8 steps to get started with software localization

Software localization

Companies are always looking for ways to expand their business to gain more profit. One common way to increase your market reach is to provide localized versions of software for different markets around the world. The process of software localization involves translating software into different languages for specific countries or regions. In theory, this is simple. However, there are many potential pitfalls, including garbled texts, cut off sentences, and poor encoding of foreign languages. Moreover, the entire software may suddenly cease to work. Below are a few ways to avoid these issues:

Always plan ahead and test

Always plan for software localization long before a product is released to avoid rushing through it at the last minute. When making a scheduling timetable, companies should include time for localization testing. Localized versions of software need to be tested just as thoroughly as the English version. Comprehensive regression testing on all versions is mandatory for creating a quality product.

Create a step-by-step plan of the English test

The same plan used to test English software should also be implemented on localized software. Vital UI dialogs and performance must be tested and will prevent L10N testing delays in the company. Ideally, every translation should be tested with native language speakers to avoid inadvertent mistakes.

String encoding should be localization friendly

It’s always best to encode your string resources for your software in UTF-8 or other Unicode encoding from the start. This way, companies can prevent texts from being garbled and avoid wasting time on extra debugging work later.

Leaving plenty of text expansion space in foreign languages is crucial

As many languages may take up to 30% of space compared to English, text boxes in software should be designed to accommodate this additional space. Therefore, when changing language from English to a foreign language, the foreign texts may fit in the program’s user interface.

For rooting out hard-coded strings, always perform a pseudo localization technique

When using a separate branch, it is always best to use regular expressions when replacing all the string text letters employing one repeating character. Using this technique when building the software forces all the hard-coded texts to jump out, showing a string of IDs undefined in the string tables.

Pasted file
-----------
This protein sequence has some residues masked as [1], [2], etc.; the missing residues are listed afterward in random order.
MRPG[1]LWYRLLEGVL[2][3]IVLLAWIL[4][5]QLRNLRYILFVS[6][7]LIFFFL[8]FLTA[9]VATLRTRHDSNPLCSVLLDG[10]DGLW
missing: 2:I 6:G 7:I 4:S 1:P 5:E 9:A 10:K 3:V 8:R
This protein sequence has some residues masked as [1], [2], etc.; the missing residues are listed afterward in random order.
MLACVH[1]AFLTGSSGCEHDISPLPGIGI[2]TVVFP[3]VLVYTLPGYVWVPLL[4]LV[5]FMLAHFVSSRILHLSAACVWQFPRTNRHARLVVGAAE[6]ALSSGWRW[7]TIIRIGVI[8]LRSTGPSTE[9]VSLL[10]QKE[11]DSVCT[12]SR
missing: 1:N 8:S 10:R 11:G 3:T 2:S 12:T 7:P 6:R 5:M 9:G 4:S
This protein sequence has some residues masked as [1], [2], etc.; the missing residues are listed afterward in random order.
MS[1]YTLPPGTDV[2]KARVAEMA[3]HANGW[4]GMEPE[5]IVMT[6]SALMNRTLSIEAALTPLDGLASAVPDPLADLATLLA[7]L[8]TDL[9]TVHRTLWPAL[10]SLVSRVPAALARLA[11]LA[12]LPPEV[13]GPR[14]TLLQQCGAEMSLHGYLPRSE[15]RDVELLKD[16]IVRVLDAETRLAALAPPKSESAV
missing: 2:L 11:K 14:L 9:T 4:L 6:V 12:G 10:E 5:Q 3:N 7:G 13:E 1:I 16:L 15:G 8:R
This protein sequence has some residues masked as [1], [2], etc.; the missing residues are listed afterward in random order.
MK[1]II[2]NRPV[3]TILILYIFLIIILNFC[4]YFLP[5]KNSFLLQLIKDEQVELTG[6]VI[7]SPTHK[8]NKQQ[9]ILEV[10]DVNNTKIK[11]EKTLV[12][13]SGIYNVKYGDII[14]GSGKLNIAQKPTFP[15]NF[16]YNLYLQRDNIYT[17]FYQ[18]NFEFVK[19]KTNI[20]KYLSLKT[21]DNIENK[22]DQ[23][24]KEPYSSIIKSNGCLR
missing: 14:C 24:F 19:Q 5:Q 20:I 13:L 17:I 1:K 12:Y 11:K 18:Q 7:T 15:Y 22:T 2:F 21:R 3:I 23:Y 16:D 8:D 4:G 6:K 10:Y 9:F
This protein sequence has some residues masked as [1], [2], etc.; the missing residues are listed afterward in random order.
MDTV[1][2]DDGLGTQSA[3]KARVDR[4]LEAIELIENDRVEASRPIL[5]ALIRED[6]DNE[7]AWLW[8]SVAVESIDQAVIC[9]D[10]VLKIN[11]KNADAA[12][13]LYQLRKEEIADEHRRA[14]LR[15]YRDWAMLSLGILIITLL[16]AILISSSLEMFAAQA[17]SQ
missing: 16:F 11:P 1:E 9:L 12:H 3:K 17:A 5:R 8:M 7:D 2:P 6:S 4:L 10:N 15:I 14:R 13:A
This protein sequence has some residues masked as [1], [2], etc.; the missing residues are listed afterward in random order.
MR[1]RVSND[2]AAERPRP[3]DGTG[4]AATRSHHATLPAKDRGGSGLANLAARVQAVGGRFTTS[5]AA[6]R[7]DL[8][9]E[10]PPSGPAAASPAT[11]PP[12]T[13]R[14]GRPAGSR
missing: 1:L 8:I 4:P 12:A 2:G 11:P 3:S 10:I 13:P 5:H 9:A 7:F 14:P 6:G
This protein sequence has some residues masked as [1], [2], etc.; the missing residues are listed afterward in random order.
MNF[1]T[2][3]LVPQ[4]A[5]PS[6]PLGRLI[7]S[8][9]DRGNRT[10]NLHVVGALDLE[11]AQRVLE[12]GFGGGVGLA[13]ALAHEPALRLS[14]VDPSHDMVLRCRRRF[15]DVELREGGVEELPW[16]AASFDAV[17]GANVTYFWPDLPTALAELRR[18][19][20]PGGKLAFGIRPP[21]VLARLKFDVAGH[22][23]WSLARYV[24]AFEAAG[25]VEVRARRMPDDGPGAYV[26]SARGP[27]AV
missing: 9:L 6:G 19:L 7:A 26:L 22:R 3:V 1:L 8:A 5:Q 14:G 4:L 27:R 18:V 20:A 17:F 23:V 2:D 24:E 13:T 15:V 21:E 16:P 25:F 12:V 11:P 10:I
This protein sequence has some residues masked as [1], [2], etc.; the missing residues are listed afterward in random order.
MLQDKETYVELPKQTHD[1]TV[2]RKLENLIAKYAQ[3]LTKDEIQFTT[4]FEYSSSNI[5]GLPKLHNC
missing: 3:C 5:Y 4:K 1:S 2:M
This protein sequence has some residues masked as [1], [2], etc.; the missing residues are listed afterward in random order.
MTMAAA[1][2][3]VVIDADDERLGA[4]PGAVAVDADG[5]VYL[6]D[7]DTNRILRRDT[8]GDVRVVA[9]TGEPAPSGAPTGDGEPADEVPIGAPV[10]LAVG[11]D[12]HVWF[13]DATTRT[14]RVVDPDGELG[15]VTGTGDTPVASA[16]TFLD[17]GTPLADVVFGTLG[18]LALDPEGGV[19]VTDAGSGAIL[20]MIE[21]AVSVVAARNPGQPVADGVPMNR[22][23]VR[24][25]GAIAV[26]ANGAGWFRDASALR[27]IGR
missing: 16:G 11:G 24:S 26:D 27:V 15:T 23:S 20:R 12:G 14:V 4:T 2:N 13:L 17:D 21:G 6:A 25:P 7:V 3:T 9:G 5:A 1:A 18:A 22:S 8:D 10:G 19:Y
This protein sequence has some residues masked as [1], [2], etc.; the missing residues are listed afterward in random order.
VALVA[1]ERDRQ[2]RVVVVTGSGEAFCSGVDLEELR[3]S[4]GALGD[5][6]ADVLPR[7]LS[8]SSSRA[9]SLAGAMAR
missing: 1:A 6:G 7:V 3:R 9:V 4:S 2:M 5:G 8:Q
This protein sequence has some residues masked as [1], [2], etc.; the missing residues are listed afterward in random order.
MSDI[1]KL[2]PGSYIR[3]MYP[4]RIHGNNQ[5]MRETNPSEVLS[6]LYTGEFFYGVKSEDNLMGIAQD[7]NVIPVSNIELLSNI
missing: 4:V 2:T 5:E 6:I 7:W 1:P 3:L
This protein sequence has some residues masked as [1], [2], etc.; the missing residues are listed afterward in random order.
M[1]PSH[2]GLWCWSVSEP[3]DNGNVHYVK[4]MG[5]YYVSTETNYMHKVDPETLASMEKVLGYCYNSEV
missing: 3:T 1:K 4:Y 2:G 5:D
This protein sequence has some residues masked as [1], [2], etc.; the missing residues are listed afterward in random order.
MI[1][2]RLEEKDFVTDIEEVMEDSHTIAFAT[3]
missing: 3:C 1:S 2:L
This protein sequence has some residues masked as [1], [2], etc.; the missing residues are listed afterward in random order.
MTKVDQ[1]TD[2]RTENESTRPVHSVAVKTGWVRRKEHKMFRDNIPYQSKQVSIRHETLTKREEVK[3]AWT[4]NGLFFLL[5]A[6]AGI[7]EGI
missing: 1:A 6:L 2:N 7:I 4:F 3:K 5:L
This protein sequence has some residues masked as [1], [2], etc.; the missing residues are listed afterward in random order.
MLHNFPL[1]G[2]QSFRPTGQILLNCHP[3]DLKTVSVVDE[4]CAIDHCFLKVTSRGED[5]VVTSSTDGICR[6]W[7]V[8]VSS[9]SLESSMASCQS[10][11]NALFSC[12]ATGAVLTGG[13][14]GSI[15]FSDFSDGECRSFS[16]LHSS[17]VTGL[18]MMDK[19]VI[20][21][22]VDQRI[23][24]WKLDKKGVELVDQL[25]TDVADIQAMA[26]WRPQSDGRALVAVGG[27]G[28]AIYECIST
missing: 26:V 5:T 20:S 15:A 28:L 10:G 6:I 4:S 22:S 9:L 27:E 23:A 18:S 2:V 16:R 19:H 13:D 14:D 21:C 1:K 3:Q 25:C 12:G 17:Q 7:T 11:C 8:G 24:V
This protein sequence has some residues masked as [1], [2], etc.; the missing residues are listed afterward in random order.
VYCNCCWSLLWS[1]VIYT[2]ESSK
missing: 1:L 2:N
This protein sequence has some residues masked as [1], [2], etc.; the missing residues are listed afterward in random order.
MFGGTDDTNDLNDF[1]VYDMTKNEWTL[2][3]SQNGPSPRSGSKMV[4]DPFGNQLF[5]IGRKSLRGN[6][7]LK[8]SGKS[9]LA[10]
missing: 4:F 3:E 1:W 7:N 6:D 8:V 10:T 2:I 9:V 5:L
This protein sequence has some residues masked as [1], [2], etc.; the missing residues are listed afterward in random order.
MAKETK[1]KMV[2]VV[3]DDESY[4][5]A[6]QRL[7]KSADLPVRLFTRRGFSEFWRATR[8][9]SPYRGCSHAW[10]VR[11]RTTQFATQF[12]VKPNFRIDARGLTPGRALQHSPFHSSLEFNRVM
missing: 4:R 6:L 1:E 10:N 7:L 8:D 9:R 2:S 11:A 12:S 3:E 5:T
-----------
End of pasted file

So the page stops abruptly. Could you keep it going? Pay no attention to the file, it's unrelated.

Ensure software localization and help localization is performed at similar times

It is best for a company to seek an experienced translation company to simultaneously handle their company’s software and help guide. Doing so helps maintain consistency and accuracy between their help documentation and software.

Take care about language-specific metrics

Switching the language is not the only thing that needs your attention. People choosing the language might work with other metrics than your company is used to. A different time zone, time and date formats, country-related units, and currencies are just few of them. Also, a particular expression might have another meaning that you are unaware of. Before switching language, think about the dependencies it might have and take into account the particularities of any single country.

Make sure third-party components are translated as well

Software publishers and embedded device manufacturers looking to integrate third-party software to enhance their offering should always take localization-readiness into account. This means that any third-party components you purchase should be localization-ready or, better yet, already localized into your chosen language(s).

As a leader in software licensing, protection, and entitlement management, Gemalto understands this space. Its Sentinel software monetization solutions are both available in several languages and are ready for custom translations.

Have I missed anything important? Share your experiences and recommended tools for easy software localization.

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